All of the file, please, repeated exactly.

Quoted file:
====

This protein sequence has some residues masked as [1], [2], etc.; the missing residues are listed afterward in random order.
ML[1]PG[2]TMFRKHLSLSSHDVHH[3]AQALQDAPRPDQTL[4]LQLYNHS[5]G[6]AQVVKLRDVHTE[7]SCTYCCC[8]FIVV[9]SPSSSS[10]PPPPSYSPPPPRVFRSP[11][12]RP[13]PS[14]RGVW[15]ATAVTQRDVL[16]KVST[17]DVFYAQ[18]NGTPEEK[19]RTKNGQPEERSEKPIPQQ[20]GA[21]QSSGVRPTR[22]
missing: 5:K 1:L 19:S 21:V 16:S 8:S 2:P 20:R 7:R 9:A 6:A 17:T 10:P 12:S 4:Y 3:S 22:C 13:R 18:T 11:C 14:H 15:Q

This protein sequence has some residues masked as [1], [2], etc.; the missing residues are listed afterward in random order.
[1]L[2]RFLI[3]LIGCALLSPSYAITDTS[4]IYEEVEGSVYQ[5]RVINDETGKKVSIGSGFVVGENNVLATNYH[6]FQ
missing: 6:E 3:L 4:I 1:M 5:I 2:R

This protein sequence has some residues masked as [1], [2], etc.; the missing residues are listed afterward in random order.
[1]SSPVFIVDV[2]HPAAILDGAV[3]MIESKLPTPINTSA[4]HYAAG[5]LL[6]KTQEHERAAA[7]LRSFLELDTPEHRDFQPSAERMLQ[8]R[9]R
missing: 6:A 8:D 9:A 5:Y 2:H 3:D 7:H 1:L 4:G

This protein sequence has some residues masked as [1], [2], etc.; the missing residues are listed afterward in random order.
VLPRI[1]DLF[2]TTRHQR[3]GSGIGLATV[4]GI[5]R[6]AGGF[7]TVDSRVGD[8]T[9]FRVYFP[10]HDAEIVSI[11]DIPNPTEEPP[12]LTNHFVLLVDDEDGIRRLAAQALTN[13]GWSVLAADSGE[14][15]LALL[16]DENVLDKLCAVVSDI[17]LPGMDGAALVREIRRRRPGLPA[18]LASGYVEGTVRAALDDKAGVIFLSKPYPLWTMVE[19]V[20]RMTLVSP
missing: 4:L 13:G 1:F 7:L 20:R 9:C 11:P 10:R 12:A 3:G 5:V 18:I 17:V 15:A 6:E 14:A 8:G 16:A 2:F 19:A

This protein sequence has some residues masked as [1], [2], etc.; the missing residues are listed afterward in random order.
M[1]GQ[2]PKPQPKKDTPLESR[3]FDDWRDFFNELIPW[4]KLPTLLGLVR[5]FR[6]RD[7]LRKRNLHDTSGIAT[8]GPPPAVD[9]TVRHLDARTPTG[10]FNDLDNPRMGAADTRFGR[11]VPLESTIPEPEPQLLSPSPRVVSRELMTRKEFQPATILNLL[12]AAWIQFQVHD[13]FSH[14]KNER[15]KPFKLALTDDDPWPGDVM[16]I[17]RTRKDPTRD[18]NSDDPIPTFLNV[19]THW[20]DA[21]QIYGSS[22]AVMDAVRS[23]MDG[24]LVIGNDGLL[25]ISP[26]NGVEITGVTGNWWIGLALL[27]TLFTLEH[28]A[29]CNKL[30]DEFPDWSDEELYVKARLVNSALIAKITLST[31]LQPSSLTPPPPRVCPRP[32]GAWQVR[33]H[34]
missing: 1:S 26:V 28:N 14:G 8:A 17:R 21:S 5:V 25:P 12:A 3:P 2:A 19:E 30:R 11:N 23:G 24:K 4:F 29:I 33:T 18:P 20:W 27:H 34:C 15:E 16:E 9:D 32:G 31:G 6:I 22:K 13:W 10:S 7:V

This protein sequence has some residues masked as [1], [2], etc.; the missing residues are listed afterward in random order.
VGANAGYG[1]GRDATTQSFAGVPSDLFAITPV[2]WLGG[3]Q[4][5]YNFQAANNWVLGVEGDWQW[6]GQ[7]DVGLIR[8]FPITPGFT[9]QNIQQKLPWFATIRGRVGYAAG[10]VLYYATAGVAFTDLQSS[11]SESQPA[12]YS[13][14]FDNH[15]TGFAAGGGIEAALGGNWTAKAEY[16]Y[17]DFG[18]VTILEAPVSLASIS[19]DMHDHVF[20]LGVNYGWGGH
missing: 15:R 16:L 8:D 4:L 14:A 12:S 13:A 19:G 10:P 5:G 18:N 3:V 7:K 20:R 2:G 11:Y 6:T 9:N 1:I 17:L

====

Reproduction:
This protein sequence has some residues masked as [1], [2], etc.; the missing residues are listed afterward in random order.
ML[1]PG[2]TMFRKHLSLSSHDVHH[3]AQALQDAPRPDQTL[4]LQLYNHS[5]G[6]AQVVKLRDVHTE[7]SCTYCCC[8]FIVV[9]SPSSSS[10]PPPPSYSPPPPRVFRSP[11][12]RP[13]PS[14]RGVW[15]ATAVTQRDVL[16]KVST[17]DVFYAQ[18]NGTPEEK[19]RTKNGQPEERSEKPIPQQ[20]GA[21]QSSGVRPTR[22]
missing: 5:K 1:L 19:S 21:V 16:S 8:S 2:P 20:R 7:R 9:A 6:A 17:T 10:P 12:S 4:Y 3:S 22:C 13:R 18:T 11:C 14:H 15:Q

This protein sequence has some residues masked as [1], [2], etc.; the missing residues are listed afterward in random order.
[1]L[2]RFLI[3]LIGCALLSPSYAITDTS[4]IYEEVEGSVYQ[5]RVINDETGKKVSIGSGFVVGENNVLATNYH[6]FQ
missing: 6:E 3:L 4:I 1:M 5:I 2:R

This protein sequence has some residues masked as [1], [2], etc.; the missing residues are listed afterward in random order.
[1]SSPVFIVDV[2]HPAAILDGAV[3]MIESKLPTPINTSA[4]HYAAG[5]LL[6]KTQEHERAAA[7]LRSFLELDTPEHRDFQPSAERMLQ[8]R[9]R
missing: 6:A 8:D 9:A 5:Y 2:H 3:D 7:H 1:L 4:G

This protein sequence has some residues masked as [1], [2], etc.; the missing residues are listed afterward in random order.
VLPRI[1]DLF[2]TTRHQR[3]GSGIGLATV[4]GI[5]R[6]AGGF[7]TVDSRVGD[8]T[9]FRVYFP[10]HDAEIVSI[11]DIPNPTEEPP[12]LTNHFVLLVDDEDGIRRLAAQALTN[13]GWSVLAADSGE[14][15]LALL[16]DENVLDKLCAVVSDI[17]LPGMDGAALVREIRRRRPGLPA[18]LASGYVEGTVRAALDDKAGVIFLSKPYPLWTMVE[19]V[20]RMTLVSP
missing: 4:L 13:G 1:F 7:L 20:R 9:C 11:P 10:R 12:A 3:G 5:V 18:I 17:V 15:A 6:E 14:A 8:G 16:A 2:F 19:A

This protein sequence has some residues masked as [1], [2], etc.; the missing residues are listed afterward in random order.
M[1]GQ[2]PKPQPKKDTPLESR[3]FDDWRDFFNELIPW[4]KLPTLLGLVR[5]FR[6]RD[7]LRKRNLHDTSGIAT[8]GPPPAVD[9]TVRHLDARTPTG[10]FNDLDNPRMGAADTRFGR[11]VPLESTIPEPEPQLLSPSPRVVSRELMTRKEFQPATILNLL[12]AAWIQFQVHD[13]FSH[14]KNER[15]KPFKLALTDDDPWPGDVM[16]I[17]RTRKDPTRD[18]NSDDPIPTFLNV[19]THW[20]DA[21]QIYGSS[22]AVMDAVRS[23]MDG[24]LVIGNDGLL[25]ISP[26]NGVEITGVTGNWWIGLALL[27]TLFTLEH[28]A[29]CNKL[30]DEFPDWSDEELYVKARLVNSALIAKITLST[31]LQPSSLTPPPPRVCPRP[32]GAWQVR[33]H[34]
missing: 1:S 26:V 28:N 14:G 8:A 17:R 21:S 5:V 25:P 12:A 3:P 2:A 19:E 30:R 11:N 23:G 24:K 4:F 29:I 33:T 18:P 20:W 27:H 34:C 15:E 16:E 9:D 32:G 31:G 6:I 22:K 13:W 10:S 7:V

This protein sequence has some residues masked as [1], [2], etc.; the missing residues are listed afterward in random order.
VGANAGYG[1]GRDATTQSFAGVPSDLFAITPV[2]WLGG[3]Q[4][5]YNFQAANNWVLGVEGDWQW[6]GQ[7]DVGLIR[8]FPITPGFT[9]QNIQQKLPWFATIRGRVGYAAG[10]VLYYATAGVAFTDLQSS[11]SESQPA[12]YS[13][14]FDNH[15]TGFAAGGGIEAALGGNWTAKAEY[16]Y[17]DFG[18]VTILEAPVSLASIS[19]DMHDHVF[20]LGVNYGWGGH
missing: 15:R 16:L 8:D 4:L 14:A 12:S 13:A 19:G 10:P 5:G 18:N 3:V 7:K 20:R 2:G 11:Y 6:T 9:N 1:I 17:L